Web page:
(What really made that sentence pretentious was the "such," don't you think? )

So that’s what I meant. But I think that was apparent. At least I warned you; hard language and intemperate rhetoric. As I said, I can’t make everyone happy. You want someone to rail about the gays, go elsewhere. You want someone to jump up and down on Rush and Hillary every day, this isn’t your place. This isn’t a political site, but I have my opinions, and the only ones I think matter now have to do with the war. That changed things.

I’d like my daughter to see the glories of Paris some day. (Yes, Paris. And I say that as someone who had a Frenchman sit at my kitchen table and say yes, Bush is much like Hitler. A sensible, amiable, educated man. Came to America, got a good job in a snap, bought a house, a car, settled in. And Bush is much like Hitler.) For her to go to Paris means that A) France must remain free and Western, and B) she’s not killed before she gets there because someone blew up her office building. Oh, but what do we expect, when we invade Muslim countries? Fine. Why did they blow up the World Trade Center in 1993? Because we kicked Iraq out of Kuwait? Yes! And if we’d turned a blind eye to that, and struck back only when Saddam invaded Saudi Arabia, then we’d be accused of supporting him in his previous war. We can’t win. And according to this line of thought, winning is something we shouldn’t be thinking about. It’s the wrong way to look at the world. Only losers win.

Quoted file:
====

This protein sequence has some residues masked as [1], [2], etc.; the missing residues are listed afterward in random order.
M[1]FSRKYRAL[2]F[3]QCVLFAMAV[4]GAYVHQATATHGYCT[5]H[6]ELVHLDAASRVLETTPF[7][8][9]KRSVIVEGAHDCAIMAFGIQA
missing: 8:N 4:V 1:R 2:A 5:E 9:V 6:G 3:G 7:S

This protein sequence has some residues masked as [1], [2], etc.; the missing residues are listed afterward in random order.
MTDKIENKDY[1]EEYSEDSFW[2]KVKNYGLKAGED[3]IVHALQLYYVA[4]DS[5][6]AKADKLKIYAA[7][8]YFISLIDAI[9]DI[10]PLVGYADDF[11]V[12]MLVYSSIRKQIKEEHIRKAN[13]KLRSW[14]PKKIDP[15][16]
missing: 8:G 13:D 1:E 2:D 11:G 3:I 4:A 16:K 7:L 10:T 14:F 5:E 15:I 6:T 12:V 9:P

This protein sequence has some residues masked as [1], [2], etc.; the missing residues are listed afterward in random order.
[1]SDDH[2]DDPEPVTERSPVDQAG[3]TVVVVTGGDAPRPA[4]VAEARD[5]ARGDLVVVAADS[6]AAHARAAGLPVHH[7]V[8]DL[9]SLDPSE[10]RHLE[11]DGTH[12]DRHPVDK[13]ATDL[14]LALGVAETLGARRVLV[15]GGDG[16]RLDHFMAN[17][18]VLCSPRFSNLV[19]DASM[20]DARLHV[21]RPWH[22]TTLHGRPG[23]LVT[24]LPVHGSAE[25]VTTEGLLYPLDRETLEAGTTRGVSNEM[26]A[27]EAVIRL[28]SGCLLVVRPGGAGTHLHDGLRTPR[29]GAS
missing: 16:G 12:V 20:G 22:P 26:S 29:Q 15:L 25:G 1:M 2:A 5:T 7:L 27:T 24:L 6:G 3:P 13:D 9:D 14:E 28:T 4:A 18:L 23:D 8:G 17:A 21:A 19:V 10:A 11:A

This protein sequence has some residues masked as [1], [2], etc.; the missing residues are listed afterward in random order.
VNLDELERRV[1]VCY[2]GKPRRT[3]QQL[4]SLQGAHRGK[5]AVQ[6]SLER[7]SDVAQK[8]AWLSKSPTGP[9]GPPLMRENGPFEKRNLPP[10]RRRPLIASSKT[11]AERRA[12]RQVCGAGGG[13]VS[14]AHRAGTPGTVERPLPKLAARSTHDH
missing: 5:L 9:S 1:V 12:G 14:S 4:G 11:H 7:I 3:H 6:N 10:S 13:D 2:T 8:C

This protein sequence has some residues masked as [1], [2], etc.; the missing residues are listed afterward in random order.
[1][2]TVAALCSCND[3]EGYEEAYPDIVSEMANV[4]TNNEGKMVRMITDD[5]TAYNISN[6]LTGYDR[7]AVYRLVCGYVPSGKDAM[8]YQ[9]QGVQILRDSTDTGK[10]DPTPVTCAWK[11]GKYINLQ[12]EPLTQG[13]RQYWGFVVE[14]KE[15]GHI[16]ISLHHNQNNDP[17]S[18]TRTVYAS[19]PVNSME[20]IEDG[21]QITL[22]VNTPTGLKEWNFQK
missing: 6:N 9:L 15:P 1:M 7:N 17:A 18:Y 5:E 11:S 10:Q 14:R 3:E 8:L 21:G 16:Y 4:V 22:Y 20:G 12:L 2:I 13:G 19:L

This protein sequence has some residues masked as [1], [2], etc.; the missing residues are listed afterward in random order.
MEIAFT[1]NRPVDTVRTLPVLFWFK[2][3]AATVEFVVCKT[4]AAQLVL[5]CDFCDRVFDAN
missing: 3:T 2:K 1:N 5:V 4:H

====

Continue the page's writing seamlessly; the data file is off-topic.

I’ve never been one of those people who think that America should walk around like an elephant and crush everyone else into a thin red paste. But if the other side regards themselves as war with you, and victory is their objective, you’re a fool not to pay notice.